our village on Saturday last, bringing with him a load of oats which he
sold for the money. After disposing of his oats he made a
purchase of $15 or $20 worth of groceries and then got beastly drunk.
While in a
state of intoxication, his team was bought of him by G. Page
and I. B. Pike, a pair of loafers who are not responsible, it
is said, for five dollars. While in this state of
inebriety, his groceries and all his money was stolen from him, by some
of the night ruffians who infest our village.
As near as we can learn there are quite a number interested in this
transaction. The team has been taken from the village, and we
learn that Page and Frank Featherly have been
arrested for the same, and lodged in the Yates county jail, where they
will be waited upon by constable Dey.
Men are not to be pitied who will come to our place and get so drunk
that they are not capable of attending to their business, if they do
meet with some punishment, but it should not be inflicted by a set of
lawless rowdies who infest every hole
and corner of our town watching for opportunities of this character.
We have a law to punish men for getting intoxicated, and it
should be thoroughly enforced. And those characters who are
carousing about our streets by night and by day, should
be more severely dealt with than has heretofore been the case. It
is said that all connected in this game of fraud are members of the
Hindoo Lodge in this place. Whether it
is a part of their creed to commit such depredations, we are not
From National New Yorker and Ontario Repository 11 June 1856
A Runaway - On Saturday morning last, a team belonging to Thos.
Ottley of Castleton, broke loose from the hitching post at the
corner of Main and Seneca streets, and ran down Seneca street, at a
most rapid rate, breaking and tearing in pieces everything with which
they came in
contact. Wheels from several buggies were literally smashed, axeltrees,
&c., were broken, and several lives barely escaped. We often wonder
are so few runaways in Geneva, when we see the condition of our
in the way of loose paper which is permitted to be scattered around,
horses to take fright almost everyday.
From National New Yorker and Ontario Repository 9 July 1856
Geneva, N. Y. - On Thursday last, Mr. James Owen was
holding his horses, seated in a small lumber wagon, near the Franklin
House, and the horses being frightened by some boys who were firing off
crackers, started at full speed, kicking, jumping and leaping. The leg
of the horse caught in the dashboard, but using the remaining three
very dexterously, he keeled himself over on the sidewalk, opposite the
Express office, with no small percussion. The excitement being over, no
apparent damage was done, except that one shaft was broken and the
dashboard somewhat mutilated. Boys in the
street ought to be more careful.
From Geneva Courier 11 March 1857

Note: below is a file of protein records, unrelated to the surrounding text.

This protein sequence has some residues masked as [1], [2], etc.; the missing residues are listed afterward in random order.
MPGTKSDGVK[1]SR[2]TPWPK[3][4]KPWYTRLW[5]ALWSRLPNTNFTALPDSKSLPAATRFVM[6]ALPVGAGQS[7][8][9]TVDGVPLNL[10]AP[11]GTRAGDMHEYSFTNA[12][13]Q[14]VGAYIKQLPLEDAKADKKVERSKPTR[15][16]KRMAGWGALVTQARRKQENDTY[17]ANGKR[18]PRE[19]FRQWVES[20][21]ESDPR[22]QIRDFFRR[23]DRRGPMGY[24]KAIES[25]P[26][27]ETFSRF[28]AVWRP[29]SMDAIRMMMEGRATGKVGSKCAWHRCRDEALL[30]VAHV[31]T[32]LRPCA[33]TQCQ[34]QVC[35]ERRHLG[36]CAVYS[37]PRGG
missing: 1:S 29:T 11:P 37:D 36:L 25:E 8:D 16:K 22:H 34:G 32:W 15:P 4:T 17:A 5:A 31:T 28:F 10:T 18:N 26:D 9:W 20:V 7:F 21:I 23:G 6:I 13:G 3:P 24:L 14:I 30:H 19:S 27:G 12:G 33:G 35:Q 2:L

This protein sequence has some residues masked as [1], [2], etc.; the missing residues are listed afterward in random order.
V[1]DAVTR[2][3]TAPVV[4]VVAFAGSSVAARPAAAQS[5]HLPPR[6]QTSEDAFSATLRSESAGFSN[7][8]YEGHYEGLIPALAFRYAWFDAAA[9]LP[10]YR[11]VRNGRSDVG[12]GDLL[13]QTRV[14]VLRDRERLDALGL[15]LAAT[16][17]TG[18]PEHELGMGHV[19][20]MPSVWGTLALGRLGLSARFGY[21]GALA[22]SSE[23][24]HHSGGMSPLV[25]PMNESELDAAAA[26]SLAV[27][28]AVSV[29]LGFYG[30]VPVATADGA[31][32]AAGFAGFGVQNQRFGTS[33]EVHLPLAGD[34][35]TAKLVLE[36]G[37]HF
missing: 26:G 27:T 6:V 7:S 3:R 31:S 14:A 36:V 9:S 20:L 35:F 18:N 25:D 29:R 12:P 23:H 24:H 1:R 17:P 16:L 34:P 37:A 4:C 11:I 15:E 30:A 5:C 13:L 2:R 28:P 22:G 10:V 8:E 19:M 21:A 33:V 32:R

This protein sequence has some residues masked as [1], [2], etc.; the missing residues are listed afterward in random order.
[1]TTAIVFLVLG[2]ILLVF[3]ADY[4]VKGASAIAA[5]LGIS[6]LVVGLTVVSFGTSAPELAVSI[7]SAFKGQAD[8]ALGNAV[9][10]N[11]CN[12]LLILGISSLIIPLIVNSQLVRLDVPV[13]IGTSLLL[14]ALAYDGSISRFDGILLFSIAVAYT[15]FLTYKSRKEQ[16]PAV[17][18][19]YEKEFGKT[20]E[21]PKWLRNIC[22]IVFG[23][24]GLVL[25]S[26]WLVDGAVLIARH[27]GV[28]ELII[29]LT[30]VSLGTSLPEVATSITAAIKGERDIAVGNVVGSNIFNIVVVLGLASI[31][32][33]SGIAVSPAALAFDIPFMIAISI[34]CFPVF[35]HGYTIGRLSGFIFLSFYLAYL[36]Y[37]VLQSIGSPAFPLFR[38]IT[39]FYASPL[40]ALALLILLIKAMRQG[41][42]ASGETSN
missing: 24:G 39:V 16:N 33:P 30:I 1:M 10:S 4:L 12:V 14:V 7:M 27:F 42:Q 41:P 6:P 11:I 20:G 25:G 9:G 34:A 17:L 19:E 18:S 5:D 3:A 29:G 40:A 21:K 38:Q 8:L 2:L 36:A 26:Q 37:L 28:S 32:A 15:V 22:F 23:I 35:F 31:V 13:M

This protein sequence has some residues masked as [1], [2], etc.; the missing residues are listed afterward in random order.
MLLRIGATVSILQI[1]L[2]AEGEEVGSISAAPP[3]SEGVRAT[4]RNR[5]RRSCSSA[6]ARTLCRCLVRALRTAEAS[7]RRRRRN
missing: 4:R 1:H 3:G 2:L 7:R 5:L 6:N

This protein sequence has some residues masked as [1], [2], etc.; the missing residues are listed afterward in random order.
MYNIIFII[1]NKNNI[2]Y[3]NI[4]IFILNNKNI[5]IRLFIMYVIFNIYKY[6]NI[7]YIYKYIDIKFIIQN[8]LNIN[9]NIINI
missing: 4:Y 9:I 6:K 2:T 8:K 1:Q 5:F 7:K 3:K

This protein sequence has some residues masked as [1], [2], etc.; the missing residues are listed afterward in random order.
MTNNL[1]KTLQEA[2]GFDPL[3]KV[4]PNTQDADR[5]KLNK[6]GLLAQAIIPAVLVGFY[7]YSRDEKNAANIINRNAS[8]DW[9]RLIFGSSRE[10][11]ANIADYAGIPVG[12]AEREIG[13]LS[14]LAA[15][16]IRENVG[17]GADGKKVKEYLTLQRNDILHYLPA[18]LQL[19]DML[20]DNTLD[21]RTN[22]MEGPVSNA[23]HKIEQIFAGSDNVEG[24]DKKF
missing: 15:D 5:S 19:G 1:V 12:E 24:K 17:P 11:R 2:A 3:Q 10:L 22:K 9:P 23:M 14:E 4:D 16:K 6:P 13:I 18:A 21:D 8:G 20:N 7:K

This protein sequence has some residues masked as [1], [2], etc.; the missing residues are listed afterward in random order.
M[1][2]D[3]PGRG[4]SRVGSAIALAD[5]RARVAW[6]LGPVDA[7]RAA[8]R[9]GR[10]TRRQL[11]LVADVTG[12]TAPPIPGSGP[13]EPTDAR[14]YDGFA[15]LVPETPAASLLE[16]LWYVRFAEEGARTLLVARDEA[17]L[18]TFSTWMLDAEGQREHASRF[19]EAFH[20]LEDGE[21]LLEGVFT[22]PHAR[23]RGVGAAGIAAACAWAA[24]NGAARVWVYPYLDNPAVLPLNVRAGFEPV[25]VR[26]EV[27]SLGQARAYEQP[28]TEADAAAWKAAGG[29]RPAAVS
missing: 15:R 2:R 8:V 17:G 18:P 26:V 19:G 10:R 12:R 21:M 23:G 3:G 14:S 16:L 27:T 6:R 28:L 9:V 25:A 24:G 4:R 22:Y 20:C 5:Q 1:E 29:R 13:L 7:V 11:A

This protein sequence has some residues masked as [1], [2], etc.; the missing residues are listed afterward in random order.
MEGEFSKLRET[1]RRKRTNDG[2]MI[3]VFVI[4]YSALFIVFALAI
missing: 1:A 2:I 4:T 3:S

A disturbance occurred in the saloon of H. Ramsey, on
Water street, on Thursday night last, caused by a drunken man named John
Morrison, who made sundry unpleasant gyrations with a knife,
declaring his intentions to stab somebody. Coming rather close to William
Gilbert, he (Gilbert) knocked him down, and soon after left the
store. Morrison started after him, and having more sail than he
was able to carry, he slipped on the curb stone, and fractured his arm.
Poor pay that, for imbibing too much bad liquor !
From Ontario Messenger 20 May 1857
An alarm of fire was raised in our streets
on Saturday evening last. It was occasioned by the burning out
of a chimney at the head of Main street. An alarm of this description
is an occurrence of such uncommon nature here, that it very speedily
had the effect to bring out the "crowd." Main Street, for about an
hour, was unusually active, and "confusion worse confounded," had
undisputed sway. We regret to learn that Mr. Ruel Davis, a
member of Engine Co. No. 1, met with a very serious accident in
returning from the fire. It appears that he was assisting in drawing
the engine, and while proceeding down the street at a rapid rate, he
was by some means thrown down, and the engine passed over him. One of
the wheels passed over his face diagonally, crushing his nose, and
shockingly mutilating the flesh. His injuries are said to be of a very
serious character, and such as will be likely to confine him to his
house for several weeks. This is the more unfortunate by reason of the
circumstance that he is a man
of limited means, having a family dependent upon his labor for their
support, and can ill afford the loss of time which must be occasioned
by his injuries. We are informed that a subscription is in circulation
for his relief and we think we do not misjudge the character of our
in assuming that they will, with characteristic generosity, contribute
liberally toward so commendable an object.
From Geneva Courier 13 May 1857
Disgraceful Row - One Man Shot - On Tuesday night, the 5th inst.,
a gang of drunken rowdies gathered at the Grocery of Patrick Roach,
on Water street, in this village -- commenced quarrelling with the
inmates -- and the affair wound up in a regular fight. Roach came
of the spree considerably bruised, and severely cut about the head.
The assailing party then left, but returned shortly, and renewed
the assault. Roach, no doubt by this time considering his life
was in danger, prepared himself with a
Revolver, and fired once at the assailants but without effect. He